So, for my next trick "project", I decided to try re-watching The Munsters, which is another show I loved when I was a kid, but haven't looked at in a long time.
My intention is to re-watch the original series, and the film Munster, Go Home!. These constitute the Munsters canon for me.
For me, John Fiedler was part of the "Hey, It's That Guy, But I Know His Name" club for me. I was an inveterate credit watcher throughout the '50's, '60's, and '70's. Like some guys know cars and others know sports stats, I had a mind for that sort of thing.
I don't want to take this afield of the topic of The Munsters, because I do have some commentary on that, as soon as an appropriate opening in the conversation arises. In the meantime, let me tell two anecdotes, one obliquely on the subject of John Fiedler and the other barely pertinent at all. I'll start with that one.
I have a very good friend in the entertainment field---actually, I have a few, but my oldest and dearest one is Angel Tompkins. I've mentioned that before. The first time I visited her, out in California, was back in '87, and I stayed at her home. As a member of the Motion Picture Guild, one of her obligations was to attend viewings of foreign films and nominate some for Academy Awards. So, it happened that on my last night there, we attended a double-feature viewing. Between the two films was a buffet arranged in the spacious lounge. And, of course, there were quite a few actors and actresses there, most of them from the character-actor field.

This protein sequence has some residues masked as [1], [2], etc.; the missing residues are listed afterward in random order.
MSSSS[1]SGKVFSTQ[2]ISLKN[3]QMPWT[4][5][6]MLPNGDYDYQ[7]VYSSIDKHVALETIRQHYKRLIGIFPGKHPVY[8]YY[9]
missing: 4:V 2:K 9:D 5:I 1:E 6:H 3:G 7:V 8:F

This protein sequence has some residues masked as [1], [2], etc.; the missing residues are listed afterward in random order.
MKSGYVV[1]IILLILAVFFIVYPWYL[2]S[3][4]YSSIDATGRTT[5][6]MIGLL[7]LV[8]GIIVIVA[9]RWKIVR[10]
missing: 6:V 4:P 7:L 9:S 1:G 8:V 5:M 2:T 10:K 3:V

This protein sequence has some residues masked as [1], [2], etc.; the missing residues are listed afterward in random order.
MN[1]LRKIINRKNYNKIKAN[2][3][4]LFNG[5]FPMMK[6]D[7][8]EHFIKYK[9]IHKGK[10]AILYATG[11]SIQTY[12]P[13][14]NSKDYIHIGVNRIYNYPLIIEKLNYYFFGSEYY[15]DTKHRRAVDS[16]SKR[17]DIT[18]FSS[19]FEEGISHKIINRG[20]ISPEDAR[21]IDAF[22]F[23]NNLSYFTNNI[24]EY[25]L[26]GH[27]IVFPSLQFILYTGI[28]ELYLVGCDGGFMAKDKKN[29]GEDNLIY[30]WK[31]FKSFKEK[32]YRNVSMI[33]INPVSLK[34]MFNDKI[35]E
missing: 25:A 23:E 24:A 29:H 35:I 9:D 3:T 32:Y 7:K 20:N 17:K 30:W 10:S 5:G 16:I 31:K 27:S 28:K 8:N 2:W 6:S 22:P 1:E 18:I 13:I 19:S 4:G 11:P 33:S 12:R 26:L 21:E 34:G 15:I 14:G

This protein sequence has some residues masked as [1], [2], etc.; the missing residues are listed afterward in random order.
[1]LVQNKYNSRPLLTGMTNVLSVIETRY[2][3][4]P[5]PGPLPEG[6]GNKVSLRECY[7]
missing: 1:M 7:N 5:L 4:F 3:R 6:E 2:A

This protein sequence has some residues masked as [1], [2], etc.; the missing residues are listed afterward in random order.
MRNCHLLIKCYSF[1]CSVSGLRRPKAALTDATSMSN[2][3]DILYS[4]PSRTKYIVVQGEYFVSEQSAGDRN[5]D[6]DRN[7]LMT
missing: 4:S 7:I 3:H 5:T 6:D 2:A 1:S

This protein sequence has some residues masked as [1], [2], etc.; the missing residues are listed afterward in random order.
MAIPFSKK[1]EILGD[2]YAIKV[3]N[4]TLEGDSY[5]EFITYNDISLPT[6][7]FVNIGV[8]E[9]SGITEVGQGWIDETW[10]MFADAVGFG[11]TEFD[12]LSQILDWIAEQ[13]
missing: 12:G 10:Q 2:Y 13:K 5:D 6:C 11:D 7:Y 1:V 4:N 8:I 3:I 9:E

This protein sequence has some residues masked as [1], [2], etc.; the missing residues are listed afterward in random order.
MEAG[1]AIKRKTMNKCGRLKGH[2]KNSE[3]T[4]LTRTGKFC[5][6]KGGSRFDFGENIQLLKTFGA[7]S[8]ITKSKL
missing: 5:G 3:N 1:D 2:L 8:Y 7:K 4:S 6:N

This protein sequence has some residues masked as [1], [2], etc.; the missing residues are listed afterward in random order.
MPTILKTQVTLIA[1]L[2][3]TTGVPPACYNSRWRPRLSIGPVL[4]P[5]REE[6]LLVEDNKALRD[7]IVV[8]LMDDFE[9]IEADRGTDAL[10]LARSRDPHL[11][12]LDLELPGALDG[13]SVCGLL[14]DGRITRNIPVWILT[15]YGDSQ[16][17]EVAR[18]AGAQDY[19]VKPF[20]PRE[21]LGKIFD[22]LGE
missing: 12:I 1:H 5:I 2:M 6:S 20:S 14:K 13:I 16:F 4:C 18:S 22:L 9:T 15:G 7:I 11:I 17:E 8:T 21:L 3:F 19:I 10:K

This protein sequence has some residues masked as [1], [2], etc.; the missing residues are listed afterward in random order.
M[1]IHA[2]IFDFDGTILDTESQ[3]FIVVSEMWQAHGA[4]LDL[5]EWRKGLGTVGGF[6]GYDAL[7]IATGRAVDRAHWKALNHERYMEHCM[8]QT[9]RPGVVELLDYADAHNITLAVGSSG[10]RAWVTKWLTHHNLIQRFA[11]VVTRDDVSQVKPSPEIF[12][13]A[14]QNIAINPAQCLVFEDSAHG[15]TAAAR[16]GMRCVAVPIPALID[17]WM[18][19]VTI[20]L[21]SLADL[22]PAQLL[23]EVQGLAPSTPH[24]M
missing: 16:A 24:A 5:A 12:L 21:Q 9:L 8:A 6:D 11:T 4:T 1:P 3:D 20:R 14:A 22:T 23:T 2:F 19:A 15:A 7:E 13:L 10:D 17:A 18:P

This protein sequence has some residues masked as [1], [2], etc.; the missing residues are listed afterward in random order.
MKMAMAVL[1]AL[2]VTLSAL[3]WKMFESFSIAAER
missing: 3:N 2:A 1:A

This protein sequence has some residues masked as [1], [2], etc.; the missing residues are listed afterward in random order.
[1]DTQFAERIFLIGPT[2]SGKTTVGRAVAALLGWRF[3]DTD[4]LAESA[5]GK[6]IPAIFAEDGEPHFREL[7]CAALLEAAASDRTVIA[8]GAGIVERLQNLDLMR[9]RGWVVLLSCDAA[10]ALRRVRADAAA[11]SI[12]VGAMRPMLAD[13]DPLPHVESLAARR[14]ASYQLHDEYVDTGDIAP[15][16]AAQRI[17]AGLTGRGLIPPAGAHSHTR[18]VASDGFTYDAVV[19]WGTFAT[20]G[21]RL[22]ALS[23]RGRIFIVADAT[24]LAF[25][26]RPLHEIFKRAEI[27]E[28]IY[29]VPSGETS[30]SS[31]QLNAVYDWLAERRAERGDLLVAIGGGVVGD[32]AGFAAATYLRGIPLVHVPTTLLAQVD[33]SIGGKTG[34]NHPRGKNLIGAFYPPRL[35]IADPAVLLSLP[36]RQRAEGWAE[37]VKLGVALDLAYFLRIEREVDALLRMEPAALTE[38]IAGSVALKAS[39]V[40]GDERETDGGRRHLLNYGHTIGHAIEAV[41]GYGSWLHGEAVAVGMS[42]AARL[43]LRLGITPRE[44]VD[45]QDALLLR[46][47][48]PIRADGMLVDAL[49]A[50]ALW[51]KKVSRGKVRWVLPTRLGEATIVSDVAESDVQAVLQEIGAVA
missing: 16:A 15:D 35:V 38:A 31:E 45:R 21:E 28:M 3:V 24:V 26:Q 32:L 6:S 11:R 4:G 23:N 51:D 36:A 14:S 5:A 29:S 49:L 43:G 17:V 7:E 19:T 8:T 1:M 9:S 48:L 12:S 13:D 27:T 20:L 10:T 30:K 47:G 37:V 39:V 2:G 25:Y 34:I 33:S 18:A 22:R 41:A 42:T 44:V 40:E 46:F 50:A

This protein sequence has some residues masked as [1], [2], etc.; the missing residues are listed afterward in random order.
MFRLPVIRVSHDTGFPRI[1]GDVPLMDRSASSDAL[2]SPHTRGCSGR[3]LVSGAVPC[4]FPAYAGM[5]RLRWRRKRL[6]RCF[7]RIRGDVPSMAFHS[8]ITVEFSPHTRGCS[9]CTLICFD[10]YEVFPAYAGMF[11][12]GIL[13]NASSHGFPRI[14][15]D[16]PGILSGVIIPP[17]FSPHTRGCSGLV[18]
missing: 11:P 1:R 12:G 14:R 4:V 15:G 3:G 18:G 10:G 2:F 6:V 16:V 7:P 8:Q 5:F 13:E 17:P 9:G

Angel knew of my prediliction for remembering the names of virtually every character actor from television from those three decades. So, here is what she did to me at the reception.
She would drag me by the hand up to some character actor or actress and announce "This is my friend, Adam Benson, and he is one of your biggest fans!" And, most notably and to me, annoyingly, she never said the name of the person to whom she was informing I was his, or her, biggest fan.
What that meant was, I had all of---oh, about five seconds, while I shook his hand---to identify that particular individual and rattle off some of his performances. All the while, Angel stood there with this smirk on her face, ready for me to slip up.
Thank god I never did. It went on for half an hour. John Randolph, Robert Pine, Sally Kirkland, Richard Herd, and more. I wanted to strangle Angel, but I was sure that would probably violate some local city ordinance.